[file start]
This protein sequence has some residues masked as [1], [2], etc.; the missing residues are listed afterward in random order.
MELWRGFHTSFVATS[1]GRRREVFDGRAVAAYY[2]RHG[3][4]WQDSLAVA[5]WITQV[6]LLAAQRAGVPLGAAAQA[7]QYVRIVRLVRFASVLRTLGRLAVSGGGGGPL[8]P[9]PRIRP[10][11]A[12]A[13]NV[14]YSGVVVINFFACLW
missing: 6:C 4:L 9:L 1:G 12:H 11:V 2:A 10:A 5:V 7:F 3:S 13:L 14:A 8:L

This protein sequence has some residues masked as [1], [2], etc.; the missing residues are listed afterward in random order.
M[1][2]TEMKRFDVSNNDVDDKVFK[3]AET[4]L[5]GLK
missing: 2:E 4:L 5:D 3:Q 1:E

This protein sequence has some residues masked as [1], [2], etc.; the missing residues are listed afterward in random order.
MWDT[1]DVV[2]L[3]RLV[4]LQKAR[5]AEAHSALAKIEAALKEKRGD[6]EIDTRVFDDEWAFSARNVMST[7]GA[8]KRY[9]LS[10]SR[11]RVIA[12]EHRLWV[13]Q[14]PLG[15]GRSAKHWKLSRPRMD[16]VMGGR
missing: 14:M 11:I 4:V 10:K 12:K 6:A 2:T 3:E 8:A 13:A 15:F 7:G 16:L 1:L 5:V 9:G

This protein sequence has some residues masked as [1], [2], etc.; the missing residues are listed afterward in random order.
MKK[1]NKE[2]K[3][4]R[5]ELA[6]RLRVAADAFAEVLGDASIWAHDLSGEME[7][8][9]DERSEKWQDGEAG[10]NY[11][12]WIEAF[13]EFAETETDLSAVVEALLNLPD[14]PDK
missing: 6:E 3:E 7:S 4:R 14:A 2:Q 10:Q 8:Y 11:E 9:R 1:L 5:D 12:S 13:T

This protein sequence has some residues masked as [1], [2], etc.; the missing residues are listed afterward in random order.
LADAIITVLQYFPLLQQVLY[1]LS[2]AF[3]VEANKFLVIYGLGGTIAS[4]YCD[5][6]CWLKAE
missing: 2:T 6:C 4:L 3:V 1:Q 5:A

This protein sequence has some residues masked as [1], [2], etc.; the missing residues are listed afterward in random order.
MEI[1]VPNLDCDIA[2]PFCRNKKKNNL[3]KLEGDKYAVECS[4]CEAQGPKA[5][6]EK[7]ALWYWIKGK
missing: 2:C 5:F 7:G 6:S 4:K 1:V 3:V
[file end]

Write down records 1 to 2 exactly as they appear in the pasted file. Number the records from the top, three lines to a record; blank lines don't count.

This protein sequence has some residues masked as [1], [2], etc.; the missing residues are listed afterward in random order.
MELWRGFHTSFVATS[1]GRRREVFDGRAVAAYY[2]RHG[3][4]WQDSLAVA[5]WITQV[6]LLAAQRAGVPLGAAAQA[7]QYVRIVRLVRFASVLRTLGRLAVSGGGGGPL[8]P[9]PRIRP[10][11]A[12]A[13]NV[14]YSGVVVINFFACLW
missing: 6:C 4:L 9:L 1:G 12:H 11:V 2:A 10:A 5:V 7:F 3:S 13:L 14:A 8:L

This protein sequence has some residues masked as [1], [2], etc.; the missing residues are listed afterward in random order.
M[1][2]TEMKRFDVSNNDVDDKVFK[3]AET[4]L[5]GLK
missing: 2:E 4:L 5:D 3:Q 1:E